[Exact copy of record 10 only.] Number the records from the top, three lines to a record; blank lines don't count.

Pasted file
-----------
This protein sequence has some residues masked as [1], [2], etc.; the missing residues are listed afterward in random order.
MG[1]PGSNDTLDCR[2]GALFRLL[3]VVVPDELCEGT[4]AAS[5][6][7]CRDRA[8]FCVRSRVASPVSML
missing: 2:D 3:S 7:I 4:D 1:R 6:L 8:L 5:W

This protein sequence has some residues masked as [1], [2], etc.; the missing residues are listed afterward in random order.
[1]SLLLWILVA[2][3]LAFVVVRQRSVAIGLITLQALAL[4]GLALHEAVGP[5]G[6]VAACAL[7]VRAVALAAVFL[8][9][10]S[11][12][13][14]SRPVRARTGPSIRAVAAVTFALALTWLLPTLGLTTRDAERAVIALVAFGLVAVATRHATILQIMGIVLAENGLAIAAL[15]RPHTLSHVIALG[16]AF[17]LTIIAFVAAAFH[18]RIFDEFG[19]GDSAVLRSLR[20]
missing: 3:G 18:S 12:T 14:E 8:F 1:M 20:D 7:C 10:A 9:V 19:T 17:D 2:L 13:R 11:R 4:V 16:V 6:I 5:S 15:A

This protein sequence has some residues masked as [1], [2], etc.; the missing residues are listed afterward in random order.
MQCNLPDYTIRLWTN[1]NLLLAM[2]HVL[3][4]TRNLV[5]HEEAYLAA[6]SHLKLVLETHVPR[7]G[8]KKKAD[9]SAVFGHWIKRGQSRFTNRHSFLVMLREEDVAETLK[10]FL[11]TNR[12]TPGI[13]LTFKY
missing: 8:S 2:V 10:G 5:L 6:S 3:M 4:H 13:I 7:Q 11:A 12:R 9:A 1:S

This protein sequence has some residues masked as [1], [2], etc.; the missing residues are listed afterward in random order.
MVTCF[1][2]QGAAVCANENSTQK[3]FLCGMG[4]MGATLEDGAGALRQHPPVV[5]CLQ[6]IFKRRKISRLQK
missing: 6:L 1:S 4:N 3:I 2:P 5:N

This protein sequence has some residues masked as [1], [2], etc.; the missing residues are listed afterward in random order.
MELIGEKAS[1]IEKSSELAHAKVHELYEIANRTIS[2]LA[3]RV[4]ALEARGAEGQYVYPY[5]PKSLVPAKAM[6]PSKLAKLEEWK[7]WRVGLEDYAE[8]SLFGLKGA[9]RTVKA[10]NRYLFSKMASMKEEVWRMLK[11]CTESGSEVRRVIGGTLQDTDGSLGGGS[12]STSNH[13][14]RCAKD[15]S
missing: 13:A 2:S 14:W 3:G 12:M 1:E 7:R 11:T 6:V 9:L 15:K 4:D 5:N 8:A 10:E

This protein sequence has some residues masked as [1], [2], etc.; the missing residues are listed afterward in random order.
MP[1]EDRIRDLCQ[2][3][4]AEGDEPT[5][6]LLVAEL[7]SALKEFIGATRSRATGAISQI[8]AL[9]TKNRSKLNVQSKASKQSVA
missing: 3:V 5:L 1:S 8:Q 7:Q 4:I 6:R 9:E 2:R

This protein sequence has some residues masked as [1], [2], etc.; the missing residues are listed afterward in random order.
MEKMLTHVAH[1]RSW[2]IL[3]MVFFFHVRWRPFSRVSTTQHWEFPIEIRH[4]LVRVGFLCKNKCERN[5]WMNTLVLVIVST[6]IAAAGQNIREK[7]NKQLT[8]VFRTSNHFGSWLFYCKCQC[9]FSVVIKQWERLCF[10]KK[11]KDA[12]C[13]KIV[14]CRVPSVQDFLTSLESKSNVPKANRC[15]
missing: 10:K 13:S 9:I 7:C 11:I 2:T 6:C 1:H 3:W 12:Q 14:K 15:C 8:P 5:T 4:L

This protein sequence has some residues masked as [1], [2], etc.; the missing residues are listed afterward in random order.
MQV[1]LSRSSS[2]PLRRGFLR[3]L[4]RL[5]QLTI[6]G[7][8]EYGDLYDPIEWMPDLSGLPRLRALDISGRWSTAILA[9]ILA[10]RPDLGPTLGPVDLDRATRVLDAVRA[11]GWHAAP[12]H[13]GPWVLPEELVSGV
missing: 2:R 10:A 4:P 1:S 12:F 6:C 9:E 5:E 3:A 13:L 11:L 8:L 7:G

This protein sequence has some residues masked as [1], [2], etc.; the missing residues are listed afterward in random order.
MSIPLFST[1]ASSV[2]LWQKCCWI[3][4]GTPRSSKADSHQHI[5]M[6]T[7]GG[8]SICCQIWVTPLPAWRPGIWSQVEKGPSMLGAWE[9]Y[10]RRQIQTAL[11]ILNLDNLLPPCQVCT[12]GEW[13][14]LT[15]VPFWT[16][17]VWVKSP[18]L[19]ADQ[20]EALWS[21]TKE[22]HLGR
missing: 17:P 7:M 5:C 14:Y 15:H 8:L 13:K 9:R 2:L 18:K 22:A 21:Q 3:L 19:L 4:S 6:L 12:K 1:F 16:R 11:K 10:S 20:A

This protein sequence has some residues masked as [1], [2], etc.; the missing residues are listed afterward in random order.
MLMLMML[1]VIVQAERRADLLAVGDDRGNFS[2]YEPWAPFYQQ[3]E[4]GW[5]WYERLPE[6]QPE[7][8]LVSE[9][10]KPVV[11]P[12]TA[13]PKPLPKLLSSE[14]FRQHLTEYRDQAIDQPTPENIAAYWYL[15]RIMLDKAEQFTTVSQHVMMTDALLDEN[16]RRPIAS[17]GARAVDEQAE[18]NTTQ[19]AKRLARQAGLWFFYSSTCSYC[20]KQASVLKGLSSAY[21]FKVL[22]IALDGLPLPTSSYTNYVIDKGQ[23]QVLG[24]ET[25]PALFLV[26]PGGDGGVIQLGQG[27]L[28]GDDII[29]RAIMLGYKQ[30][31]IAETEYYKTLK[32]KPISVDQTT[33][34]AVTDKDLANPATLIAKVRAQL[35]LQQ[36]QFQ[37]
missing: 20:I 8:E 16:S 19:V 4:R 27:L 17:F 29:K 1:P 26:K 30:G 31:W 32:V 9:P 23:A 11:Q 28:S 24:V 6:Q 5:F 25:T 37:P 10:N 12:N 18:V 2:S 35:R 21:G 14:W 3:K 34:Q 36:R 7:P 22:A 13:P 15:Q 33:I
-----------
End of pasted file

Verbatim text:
This protein sequence has some residues masked as [1], [2], etc.; the missing residues are listed afterward in random order.
MLMLMML[1]VIVQAERRADLLAVGDDRGNFS[2]YEPWAPFYQQ[3]E[4]GW[5]WYERLPE[6]QPE[7][8]LVSE[9][10]KPVV[11]P[12]TA[13]PKPLPKLLSSE[14]FRQHLTEYRDQAIDQPTPENIAAYWYL[15]RIMLDKAEQFTTVSQHVMMTDALLDEN[16]RRPIAS[17]GARAVDEQAE[18]NTTQ[19]AKRLARQAGLWFFYSSTCSYC[20]KQASVLKGLSSAY[21]FKVL[22]IALDGLPLPTSSYTNYVIDKGQ[23]QVLG[24]ET[25]PALFLV[26]PGGDGGVIQLGQG[27]L[28]GDDII[29]RAIMLGYKQ[30][31]IAETEYYKTLK[32]KPISVDQTT[33][34]AVTDKDLANPATLIAKVRAQL[35]LQQ[36]QFQ[37]
missing: 20:I 8:E 16:S 19:V 4:R 27:L 17:F 29:K 1:P 26:K 30:G 31:W 32:V 9:P 23:A 11:Q 28:S 24:V 6:Q 5:F 25:T 37:P 10:N 12:N 18:V 2:S 35:R 21:G 14:W 3:K 34:Q 36:R 7:P 22:A 13:P 15:Q 33:I